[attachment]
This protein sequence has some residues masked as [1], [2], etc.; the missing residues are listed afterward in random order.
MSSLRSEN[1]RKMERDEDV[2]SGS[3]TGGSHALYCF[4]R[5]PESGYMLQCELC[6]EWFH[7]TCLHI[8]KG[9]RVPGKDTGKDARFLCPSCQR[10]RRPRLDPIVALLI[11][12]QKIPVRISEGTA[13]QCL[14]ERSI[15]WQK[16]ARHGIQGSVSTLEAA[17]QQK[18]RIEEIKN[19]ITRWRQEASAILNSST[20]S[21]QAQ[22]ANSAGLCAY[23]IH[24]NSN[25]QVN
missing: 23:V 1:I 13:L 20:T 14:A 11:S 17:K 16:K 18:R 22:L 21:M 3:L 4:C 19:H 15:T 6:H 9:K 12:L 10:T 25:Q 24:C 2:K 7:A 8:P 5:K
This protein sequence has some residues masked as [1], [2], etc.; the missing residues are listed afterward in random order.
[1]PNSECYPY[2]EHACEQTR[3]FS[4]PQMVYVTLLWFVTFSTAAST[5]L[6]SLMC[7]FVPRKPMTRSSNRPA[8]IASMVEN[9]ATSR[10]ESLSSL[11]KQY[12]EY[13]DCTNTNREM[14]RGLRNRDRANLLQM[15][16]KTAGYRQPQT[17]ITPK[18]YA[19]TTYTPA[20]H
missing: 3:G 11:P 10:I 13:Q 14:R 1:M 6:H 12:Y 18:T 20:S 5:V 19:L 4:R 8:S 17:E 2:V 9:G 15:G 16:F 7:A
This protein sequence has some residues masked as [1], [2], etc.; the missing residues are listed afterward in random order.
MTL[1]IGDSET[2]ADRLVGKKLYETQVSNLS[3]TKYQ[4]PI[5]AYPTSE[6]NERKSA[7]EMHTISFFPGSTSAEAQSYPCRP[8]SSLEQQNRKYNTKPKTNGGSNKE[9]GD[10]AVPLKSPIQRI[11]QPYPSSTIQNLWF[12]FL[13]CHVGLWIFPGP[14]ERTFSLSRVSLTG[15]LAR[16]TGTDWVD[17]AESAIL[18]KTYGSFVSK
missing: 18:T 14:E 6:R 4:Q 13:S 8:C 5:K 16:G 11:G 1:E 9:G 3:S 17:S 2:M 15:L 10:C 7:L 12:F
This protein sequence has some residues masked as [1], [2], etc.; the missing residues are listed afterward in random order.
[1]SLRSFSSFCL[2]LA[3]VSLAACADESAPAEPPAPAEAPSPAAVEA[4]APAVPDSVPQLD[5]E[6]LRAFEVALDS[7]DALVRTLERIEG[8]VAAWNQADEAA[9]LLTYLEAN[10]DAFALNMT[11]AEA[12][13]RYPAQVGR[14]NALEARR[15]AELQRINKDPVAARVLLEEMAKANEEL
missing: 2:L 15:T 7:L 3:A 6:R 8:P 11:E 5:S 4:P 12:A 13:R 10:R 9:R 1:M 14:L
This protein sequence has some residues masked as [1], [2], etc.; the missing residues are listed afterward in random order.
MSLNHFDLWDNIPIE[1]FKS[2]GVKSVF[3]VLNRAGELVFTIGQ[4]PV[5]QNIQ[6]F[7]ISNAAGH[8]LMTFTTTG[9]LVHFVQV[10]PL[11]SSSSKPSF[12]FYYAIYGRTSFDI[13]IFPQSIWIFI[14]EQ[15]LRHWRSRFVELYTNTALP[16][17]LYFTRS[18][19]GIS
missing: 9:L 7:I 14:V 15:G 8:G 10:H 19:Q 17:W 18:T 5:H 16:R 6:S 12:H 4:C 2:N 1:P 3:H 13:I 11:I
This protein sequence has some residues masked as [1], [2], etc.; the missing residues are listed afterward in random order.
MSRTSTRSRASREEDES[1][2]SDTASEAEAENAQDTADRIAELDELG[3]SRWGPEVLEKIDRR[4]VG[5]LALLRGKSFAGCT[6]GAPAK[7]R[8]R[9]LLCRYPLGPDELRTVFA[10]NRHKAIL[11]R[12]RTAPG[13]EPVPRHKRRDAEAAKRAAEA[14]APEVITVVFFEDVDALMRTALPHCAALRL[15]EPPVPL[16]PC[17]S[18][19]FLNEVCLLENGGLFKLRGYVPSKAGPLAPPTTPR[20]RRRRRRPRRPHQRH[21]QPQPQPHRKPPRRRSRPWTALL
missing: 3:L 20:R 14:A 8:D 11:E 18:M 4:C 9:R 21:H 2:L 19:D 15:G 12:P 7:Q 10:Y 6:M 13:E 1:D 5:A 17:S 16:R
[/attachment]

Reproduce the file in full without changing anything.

This protein sequence has some residues masked as [1], [2], etc.; the missing residues are listed afterward in random order.
MSSLRSEN[1]RKMERDEDV[2]SGS[3]TGGSHALYCF[4]R[5]PESGYMLQCELC[6]EWFH[7]TCLHI[8]KG[9]RVPGKDTGKDARFLCPSCQR[10]RRPRLDPIVALLI[11][12]QKIPVRISEGTA[13]QCL[14]ERSI[15]WQK[16]ARHGIQGSVSTLEAA[17]QQK[18]RIEEIKN[19]ITRWRQEASAILNSST[20]S[21]QAQ[22]ANSAGLCAY[23]IH[24]NSN[25]QVN
missing: 23:V 1:I 13:L 20:T 14:A 11:S 17:K 16:K 18:R 22:L 21:M 3:L 4:C 19:H 15:T 6:H 9:K 12:L 10:T 25:Q 24:C 2:K 7:A 8:P 5:K
This protein sequence has some residues masked as [1], [2], etc.; the missing residues are listed afterward in random order.
[1]PNSECYPY[2]EHACEQTR[3]FS[4]PQMVYVTLLWFVTFSTAAST[5]L[6]SLMC[7]FVPRKPMTRSSNRPA[8]IASMVEN[9]ATSR[10]ESLSSL[11]KQY[12]EY[13]DCTNTNREM[14]RGLRNRDRANLLQM[15][16]KTAGYRQPQT[17]ITPK[18]YA[19]TTYTPA[20]H
missing: 3:G 11:P 10:I 13:Q 14:R 1:M 6:H 12:Y 18:T 20:S 5:V 19:L 4:R 8:S 17:E 2:V 9:G 15:G 16:F 7:A
This protein sequence has some residues masked as [1], [2], etc.; the missing residues are listed afterward in random order.
MTL[1]IGDSET[2]ADRLVGKKLYETQVSNLS[3]TKYQ[4]PI[5]AYPTSE[6]NERKSA[7]EMHTISFFPGSTSAEAQSYPCRP[8]SSLEQQNRKYNTKPKTNGGSNKE[9]GD[10]AVPLKSPIQRI[11]QPYPSSTIQNLWF[12]FL[13]CHVGLWIFPGP[14]ERTFSLSRVSLTG[15]LAR[16]TGTDWVD[17]AESAIL[18]KTYGSFVSK
missing: 18:T 14:E 6:R 4:Q 13:S 8:C 5:K 16:G 11:G 1:E 9:G 3:S 17:S 2:M 15:L 10:C 7:L 12:F
This protein sequence has some residues masked as [1], [2], etc.; the missing residues are listed afterward in random order.
[1]SLRSFSSFCL[2]LA[3]VSLAACADESAPAEPPAPAEAPSPAAVEA[4]APAVPDSVPQLD[5]E[6]LRAFEVALDS[7]DALVRTLERIEG[8]VAAWNQADEAA[9]LLTYLEAN[10]DAFALNMT[11]AEA[12][13]RYPAQVGR[14]NALEARR[15]AELQRINKDPVAARVLLEEMAKANEEL
missing: 2:L 15:T 7:L 3:A 6:R 8:P 11:E 5:S 4:P 12:A 13:R 10:R 9:R 1:M 14:L
This protein sequence has some residues masked as [1], [2], etc.; the missing residues are listed afterward in random order.
MSLNHFDLWDNIPIE[1]FKS[2]GVKSVF[3]VLNRAGELVFTIGQ[4]PV[5]QNIQ[6]F[7]ISNAAGH[8]LMTFTTTG[9]LVHFVQV[10]PL[11]SSSSKPSF[12]FYYAIYGRTSFDI[13]IFPQSIWIFI[14]EQ[15]LRHWRSRFVELYTNTALP[16][17]LYFTRS[18][19]GIS
missing: 9:L 7:I 14:V 15:G 8:G 10:H 19:Q 17:W 18:T 5:H 16:R 6:S 12:H 4:C 2:N 1:P 3:H 13:I 11:I
This protein sequence has some residues masked as [1], [2], etc.; the missing residues are listed afterward in random order.
MSRTSTRSRASREEDES[1][2]SDTASEAEAENAQDTADRIAELDELG[3]SRWGPEVLEKIDRR[4]VG[5]LALLRGKSFAGCT[6]GAPAK[7]R[8]R[9]LLCRYPLGPDELRTVFA[10]NRHKAIL[11]R[12]RTAPG[13]EPVPRHKRRDAEAAKRAAEA[14]APEVITVVFFEDVDALMRTALPHCAALRL[15]EPPVPL[16]PC[17]S[18][19]FLNEVCLLENGGLFKLRGYVPSKAGPLAPPTTPR[20]RRRRRRPRRPHQRH[21]QPQPQPHRKPPRRRSRPWTALL
missing: 3:L 20:R 14:A 8:D 11:E 18:M 4:C 9:R 21:H 2:L 19:D 15:G 12:P 7:Q 10:Y 6:M 13:E 1:D 5:A 17:S 16:R